It’s that time of year again, and while many of you won’t be sloshing through the Park City snow, y’all are lucky. Why not instead stay warm under a blanket on the couch and instead revisit Sundance and Slamdance festivals of years past with this list of personal favorites from several members of the HTN team.
Netflix Hidden Gems: Park City Special
High Art (1998) —1998 was probably my favorite year for American indies. There were so many solid, small films. Movies like I Shot Andy Warhol, Buffalo ’66, Safe Men. Probably my favorite was Whatever by Susan Skoog. Liza Weil gave one of the great growing up performances ever in that movie. Alas, that one ain’t on Netflix. So I’ll go to maybe my second favorite Sundancer from that year: High Art. Lisa Cholodenko was still a little too neat for me as a director—but not so anal retentive and cartoony as The Kids Are All Right. High Art captured a very specific world—whether you liked the world or not. And it was a world I’d never seen on film. And it was Patricia Clarkson as a German heroin addict lesbian former model. And it was the classy Susan A. Stover producing. And it was Ally Sheedy in the shadows. (Noah Buschel)
13 Tzameti (2005) — Georgian filmmaker Géla Babluani’s noir thriller/shocker won the Jury Prize in the 2005 Sundance World Cinema Dramatic Competition. Sébastien, played by the director’s brother Georges in a fabulous performance, embarks on a nightmarish journey into a violent underworld where men’s lives are like so many poker chips laid out on a green felt table. The young man leads a simple, quiet life, but when he comes upon a set of mysterious instructions intended for someone else, he goes along for the ride. Beautifully shot, riveting, heart-stopping, brave. (Note of caution: There is an American remake of this film from 2008 called 13—why, why, why, why, why???—starring Mickey Rourke and Jason Statham. And 50 Cent, for goodness’ sakes. Please do not see this version.) (Pamela Cohn)
Chameleon Street (1989) — Wendell B. Harris’ Chameleon Street, a diabolically funny, ripped from the headlines, nearly forgotten Sundance Grand Jury Prize winner, reveals a black consciousness as messy, hysterical, and laden with the unspoken burdens of otherness as those that belong to most of the black folks I know. Which is also to say that Harris gave us, in the form of William Douglas Street, the con man who impersonated a Time Magazine reporter, Ivy League student, appellate lawyer and gynecological surgeon, one of the most unforgettable characters to grace American movie screens in the past quarter century. Charming and unrepentant, Street gets lost in his various masks, but even when he’s caught, he never fully lets on to the low simmer resentment than swims just underneath the surface of this formally audacious, wholeheartedly entertaining yarn. He’s just too debonair to be a victim, too singular to be an archetype, too righteous to be Flint, Michigan’s black answer to Tom Ripley. (Brandon Harris)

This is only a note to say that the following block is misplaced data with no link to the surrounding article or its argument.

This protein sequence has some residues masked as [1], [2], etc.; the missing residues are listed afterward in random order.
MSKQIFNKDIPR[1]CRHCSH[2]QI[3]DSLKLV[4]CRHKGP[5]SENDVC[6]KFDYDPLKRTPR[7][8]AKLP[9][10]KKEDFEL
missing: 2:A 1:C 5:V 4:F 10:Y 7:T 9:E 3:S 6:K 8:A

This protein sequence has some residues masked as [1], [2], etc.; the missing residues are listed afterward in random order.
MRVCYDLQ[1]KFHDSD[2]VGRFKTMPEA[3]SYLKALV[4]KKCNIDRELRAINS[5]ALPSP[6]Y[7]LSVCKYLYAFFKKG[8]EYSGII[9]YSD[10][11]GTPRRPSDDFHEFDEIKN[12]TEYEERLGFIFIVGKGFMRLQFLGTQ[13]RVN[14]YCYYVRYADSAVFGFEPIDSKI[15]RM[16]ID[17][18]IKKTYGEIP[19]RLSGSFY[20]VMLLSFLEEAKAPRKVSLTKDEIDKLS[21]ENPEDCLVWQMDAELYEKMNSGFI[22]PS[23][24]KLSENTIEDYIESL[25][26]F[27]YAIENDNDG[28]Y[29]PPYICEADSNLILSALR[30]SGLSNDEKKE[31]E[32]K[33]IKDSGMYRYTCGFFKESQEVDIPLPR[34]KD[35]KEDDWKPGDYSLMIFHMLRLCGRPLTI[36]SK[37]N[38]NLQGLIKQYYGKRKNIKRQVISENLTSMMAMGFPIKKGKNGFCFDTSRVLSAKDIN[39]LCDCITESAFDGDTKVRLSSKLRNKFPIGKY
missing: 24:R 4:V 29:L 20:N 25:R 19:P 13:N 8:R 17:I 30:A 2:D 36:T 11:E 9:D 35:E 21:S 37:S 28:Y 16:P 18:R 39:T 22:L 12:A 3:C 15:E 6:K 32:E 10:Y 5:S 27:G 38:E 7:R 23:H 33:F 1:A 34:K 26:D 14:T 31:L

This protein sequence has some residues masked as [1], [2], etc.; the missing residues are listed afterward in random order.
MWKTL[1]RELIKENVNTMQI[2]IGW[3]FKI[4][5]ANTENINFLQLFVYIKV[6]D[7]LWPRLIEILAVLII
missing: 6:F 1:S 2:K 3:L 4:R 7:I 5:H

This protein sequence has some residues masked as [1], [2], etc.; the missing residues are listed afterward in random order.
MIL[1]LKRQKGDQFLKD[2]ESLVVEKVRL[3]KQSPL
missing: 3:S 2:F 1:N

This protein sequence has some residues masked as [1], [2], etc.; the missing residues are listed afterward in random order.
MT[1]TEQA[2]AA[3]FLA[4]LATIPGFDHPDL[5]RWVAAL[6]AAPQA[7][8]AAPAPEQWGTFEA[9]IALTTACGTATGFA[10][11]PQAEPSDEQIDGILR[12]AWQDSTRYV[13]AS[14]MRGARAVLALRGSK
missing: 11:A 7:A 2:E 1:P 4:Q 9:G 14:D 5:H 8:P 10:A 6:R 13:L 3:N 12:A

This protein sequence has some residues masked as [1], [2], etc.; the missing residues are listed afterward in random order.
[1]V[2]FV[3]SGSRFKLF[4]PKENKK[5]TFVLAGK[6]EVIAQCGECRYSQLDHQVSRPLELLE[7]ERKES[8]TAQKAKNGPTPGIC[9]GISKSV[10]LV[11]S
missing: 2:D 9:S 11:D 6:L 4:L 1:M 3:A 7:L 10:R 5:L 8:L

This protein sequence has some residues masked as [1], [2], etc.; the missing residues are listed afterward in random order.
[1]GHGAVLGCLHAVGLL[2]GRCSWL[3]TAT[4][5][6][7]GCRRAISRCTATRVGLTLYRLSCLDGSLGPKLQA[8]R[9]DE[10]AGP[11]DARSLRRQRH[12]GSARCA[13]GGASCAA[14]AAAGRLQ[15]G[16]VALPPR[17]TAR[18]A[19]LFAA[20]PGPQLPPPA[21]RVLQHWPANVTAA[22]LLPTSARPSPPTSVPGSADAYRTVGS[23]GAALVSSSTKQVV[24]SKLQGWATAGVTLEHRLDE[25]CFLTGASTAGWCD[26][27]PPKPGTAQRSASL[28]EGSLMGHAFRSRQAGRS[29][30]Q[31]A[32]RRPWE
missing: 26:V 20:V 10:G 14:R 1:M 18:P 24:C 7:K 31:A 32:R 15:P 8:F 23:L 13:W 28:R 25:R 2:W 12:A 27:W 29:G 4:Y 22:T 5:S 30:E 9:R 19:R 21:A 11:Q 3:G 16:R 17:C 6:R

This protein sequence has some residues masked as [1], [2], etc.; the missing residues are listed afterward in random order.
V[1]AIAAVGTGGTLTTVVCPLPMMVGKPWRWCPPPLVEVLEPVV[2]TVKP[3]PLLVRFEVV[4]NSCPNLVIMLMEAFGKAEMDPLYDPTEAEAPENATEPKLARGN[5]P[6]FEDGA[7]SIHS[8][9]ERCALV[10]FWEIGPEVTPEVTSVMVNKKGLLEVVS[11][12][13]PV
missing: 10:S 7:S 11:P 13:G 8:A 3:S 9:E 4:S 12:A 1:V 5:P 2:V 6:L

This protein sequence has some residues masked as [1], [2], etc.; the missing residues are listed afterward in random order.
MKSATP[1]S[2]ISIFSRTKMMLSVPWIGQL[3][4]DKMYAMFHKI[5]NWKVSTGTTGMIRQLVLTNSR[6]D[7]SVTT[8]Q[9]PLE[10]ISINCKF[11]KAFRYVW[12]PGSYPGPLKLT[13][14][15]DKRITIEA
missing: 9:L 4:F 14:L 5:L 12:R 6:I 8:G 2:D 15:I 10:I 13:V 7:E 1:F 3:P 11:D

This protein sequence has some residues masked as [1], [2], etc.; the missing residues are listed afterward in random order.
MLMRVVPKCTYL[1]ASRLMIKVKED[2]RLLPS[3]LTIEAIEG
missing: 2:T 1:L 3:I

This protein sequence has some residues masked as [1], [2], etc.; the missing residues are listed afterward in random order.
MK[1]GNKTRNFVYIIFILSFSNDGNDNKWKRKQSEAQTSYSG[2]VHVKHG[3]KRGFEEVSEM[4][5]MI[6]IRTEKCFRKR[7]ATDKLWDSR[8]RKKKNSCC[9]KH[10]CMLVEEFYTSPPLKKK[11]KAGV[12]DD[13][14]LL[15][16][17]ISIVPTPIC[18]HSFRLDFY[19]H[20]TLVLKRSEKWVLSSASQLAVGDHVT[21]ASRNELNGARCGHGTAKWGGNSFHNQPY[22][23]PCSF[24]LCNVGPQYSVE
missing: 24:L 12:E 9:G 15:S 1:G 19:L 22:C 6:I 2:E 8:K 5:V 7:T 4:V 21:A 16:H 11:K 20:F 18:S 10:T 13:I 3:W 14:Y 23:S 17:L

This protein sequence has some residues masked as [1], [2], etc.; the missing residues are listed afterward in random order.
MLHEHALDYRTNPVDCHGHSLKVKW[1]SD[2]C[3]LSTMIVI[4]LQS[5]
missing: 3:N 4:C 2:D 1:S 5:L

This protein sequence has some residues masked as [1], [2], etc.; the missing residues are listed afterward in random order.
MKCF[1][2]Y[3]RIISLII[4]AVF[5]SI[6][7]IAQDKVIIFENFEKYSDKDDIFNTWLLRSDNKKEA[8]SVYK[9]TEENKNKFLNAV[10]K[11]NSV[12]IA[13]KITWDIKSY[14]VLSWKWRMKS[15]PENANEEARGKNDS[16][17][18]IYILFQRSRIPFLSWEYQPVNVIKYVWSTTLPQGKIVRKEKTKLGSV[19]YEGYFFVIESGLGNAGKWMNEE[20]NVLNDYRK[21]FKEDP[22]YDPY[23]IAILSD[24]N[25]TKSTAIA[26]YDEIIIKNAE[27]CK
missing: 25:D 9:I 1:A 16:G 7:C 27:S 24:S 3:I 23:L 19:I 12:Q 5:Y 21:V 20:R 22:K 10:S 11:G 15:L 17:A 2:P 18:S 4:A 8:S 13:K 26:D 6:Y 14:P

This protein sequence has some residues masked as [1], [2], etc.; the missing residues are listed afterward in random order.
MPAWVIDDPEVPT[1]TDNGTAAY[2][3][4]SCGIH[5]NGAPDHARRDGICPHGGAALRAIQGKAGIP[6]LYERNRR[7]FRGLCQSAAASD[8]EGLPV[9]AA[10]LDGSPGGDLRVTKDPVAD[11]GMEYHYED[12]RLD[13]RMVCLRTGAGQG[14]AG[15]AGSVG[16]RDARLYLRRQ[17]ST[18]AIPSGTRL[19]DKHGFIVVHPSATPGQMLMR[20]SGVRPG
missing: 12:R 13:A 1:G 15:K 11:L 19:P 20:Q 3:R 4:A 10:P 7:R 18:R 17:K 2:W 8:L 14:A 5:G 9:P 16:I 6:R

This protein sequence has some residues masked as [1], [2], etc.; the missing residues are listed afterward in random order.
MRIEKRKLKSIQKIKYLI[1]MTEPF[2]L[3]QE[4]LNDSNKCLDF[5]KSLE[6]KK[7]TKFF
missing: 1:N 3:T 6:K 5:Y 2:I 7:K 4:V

No End In Sight (2007) — Charles Ferguson’s 2007 documentary about the calamitous mismanagement of the Iraq war walloped audiences in Park City, where it won a Special Jury Prize at Sundance. At the time, this felt like the quintessential film about US presence in Iraq under the Bush Administration, and four years and countless war documentaries later, No End In Sight remains among the most essential. (Holly Herrick) ***STREAM IT NOW***
Moon (2009) — An elegant and psychological sci-fi film about loneliness, Moon features Sam Rockwell as a dutiful space-age employee of a lunar station used for mining helium that is converted into clean energy back on earth. He keeps sane through the company of GERTY, a cutely primitive but empathetic A.I. robot, and frequent calls back to his family on earth. The film takes a sharp and creepy twist when he discovers clones of himself on the moon and has to confront the veracity of his own existence. Director Duncan Jones (son of David Bowie) wrote the lead role for Rockwell, who does an incredible job acting against multiples of himself. (Susanna Locascio) ***STREAM IT NOW***
Daughter from Danang (2002) — A mother and daughter reunite after 30 years of separation. Their attempt to reconcile the demands of cultural, familial, and individual differences meet head-on inside conflicted cultures. Tension is ripe, and the outcome is implosive in the most honest way possible. Kudos is given to the filmmakers for knowing when to keep recording, and when to turn off the camera. Profound ambivalence contrasts with firm commitment at the ending of the story. Resolution ain’t easy. Winner of Grand Jury Prize for Best Documentary at the 2002 Sundance Film Festival. (David Redmon) ***STREAM IT NOW***
The Daytrippers (1996) — Winner of the Grand Jury Prize at the 1996 Slamdance Film Festival, Greg Mottola’s feature-length debut remains one of my very favorite indie films from that, or any other, era. Mottola expertly threads the line between comedy and drama, and he gets consistently excellent performances from his accomplished cast (Hope Davis, Stanley Tucci, Parker Posey, Anne Meara, Pat McNamara). The Daytrippers is as messy and alive as real life. (Michael Tully) ***STREAM IT NOW***
What are your favorite Sundance/Slamdance entries that are for the taking on Netflix? Add to the comments section below if you please!